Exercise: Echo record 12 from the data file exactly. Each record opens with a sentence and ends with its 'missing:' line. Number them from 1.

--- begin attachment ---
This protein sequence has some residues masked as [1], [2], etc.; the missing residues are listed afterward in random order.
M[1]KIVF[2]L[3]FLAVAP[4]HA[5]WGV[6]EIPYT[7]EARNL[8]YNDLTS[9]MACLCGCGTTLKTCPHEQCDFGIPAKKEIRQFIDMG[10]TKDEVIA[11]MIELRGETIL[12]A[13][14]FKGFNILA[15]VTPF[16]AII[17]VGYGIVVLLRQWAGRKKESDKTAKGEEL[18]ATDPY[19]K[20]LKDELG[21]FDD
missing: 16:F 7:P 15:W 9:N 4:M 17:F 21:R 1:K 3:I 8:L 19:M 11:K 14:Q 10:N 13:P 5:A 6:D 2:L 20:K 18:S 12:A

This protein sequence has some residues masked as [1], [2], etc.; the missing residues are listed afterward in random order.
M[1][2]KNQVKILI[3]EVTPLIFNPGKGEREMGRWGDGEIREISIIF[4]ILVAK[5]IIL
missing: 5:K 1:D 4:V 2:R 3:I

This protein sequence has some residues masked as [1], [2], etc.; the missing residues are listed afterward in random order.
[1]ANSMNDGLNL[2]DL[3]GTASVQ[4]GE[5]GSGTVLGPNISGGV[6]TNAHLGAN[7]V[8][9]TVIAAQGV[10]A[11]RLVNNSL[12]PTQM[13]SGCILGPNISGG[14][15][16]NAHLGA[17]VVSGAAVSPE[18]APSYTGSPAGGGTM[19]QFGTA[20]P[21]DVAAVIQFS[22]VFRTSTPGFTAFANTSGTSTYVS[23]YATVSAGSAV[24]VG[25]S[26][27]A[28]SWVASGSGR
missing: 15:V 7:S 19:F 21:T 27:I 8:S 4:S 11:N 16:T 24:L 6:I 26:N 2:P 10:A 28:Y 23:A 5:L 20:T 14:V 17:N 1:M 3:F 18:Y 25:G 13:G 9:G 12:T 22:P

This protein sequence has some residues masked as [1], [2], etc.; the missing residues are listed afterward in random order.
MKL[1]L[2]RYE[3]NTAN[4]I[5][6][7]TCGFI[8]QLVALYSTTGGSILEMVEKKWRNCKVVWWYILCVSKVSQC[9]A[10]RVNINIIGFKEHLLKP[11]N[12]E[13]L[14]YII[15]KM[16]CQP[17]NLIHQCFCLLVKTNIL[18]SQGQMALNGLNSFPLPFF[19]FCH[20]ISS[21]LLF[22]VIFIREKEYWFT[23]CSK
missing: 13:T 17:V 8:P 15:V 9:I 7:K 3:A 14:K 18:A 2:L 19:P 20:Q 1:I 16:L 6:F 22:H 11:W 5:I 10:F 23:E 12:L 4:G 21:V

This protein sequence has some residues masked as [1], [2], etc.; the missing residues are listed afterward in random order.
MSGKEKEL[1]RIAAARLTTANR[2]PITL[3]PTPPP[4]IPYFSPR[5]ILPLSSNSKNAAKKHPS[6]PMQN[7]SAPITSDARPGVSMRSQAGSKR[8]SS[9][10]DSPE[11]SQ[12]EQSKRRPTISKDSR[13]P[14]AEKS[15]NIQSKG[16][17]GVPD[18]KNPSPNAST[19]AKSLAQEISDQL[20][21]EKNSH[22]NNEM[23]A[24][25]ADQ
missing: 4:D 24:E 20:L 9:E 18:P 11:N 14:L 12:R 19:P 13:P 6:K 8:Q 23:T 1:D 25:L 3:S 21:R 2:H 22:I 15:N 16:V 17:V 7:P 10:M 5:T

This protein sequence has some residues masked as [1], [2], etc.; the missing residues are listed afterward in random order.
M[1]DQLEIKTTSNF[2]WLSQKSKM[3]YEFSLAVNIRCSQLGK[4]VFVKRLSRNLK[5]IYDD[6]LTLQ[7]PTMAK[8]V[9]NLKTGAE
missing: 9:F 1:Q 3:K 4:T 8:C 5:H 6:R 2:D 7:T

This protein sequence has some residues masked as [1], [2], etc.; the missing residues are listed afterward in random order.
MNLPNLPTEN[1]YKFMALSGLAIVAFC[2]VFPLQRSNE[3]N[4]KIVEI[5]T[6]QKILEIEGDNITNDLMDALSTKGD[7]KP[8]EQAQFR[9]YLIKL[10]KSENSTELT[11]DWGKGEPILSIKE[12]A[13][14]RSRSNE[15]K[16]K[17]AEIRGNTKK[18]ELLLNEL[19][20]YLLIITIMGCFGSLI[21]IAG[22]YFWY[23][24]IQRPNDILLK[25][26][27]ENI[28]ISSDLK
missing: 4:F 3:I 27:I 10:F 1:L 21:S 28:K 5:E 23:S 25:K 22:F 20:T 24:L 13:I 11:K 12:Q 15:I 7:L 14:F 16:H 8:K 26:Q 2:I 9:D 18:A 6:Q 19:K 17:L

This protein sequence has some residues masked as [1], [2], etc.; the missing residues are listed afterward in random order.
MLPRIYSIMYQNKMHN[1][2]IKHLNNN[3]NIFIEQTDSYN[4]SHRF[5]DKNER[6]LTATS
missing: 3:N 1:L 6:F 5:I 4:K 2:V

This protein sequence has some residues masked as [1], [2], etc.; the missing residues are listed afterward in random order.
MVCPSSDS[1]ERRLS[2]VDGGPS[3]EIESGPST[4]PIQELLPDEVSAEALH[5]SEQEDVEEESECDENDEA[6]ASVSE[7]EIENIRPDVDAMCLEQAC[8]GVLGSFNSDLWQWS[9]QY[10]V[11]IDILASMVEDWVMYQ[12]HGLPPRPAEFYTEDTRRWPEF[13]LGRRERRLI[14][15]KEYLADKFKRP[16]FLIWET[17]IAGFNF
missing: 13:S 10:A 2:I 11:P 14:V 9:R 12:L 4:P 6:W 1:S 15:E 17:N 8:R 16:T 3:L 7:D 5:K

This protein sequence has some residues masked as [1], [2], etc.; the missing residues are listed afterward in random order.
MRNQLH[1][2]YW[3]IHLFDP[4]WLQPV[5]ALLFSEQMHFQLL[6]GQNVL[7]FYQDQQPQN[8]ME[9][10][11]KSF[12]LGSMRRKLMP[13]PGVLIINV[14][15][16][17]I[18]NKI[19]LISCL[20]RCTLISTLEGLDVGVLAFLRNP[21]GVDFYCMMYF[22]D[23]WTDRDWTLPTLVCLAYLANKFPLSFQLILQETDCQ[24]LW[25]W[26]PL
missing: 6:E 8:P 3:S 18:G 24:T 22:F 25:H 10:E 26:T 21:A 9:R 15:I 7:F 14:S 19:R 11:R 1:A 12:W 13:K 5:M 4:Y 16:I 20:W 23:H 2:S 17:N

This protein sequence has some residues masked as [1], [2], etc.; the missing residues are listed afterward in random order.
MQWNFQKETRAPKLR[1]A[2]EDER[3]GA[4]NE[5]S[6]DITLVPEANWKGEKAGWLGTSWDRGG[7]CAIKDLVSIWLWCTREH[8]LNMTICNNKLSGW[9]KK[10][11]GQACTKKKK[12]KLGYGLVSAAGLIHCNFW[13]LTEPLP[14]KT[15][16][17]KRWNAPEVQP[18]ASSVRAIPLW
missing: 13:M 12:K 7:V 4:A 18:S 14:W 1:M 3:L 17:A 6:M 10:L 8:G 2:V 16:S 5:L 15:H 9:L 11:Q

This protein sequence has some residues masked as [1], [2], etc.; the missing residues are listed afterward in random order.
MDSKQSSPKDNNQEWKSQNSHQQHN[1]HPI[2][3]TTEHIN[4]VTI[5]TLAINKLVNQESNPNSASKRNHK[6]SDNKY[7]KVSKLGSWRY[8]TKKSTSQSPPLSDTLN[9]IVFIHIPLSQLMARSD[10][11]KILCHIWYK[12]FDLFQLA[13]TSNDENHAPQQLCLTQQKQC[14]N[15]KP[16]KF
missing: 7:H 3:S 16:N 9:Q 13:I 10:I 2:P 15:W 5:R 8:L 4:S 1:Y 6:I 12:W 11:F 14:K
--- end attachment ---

This protein sequence has some residues masked as [1], [2], etc.; the missing residues are listed afterward in random order.
MDSKQSSPKDNNQEWKSQNSHQQHN[1]HPI[2][3]TTEHIN[4]VTI[5]TLAINKLVNQESNPNSASKRNHK[6]SDNKY[7]KVSKLGSWRY[8]TKKSTSQSPPLSDTLN[9]IVFIHIPLSQLMARSD[10][11]KILCHIWYK[12]FDLFQLA[13]TSNDENHAPQQLCLTQQKQC[14]N[15]KP[16]KF
missing: 7:H 3:S 16:N 9:Q 13:I 10:I 2:P 15:W 5:R 8:L 4:S 1:Y 6:I 12:W 11:F 14:K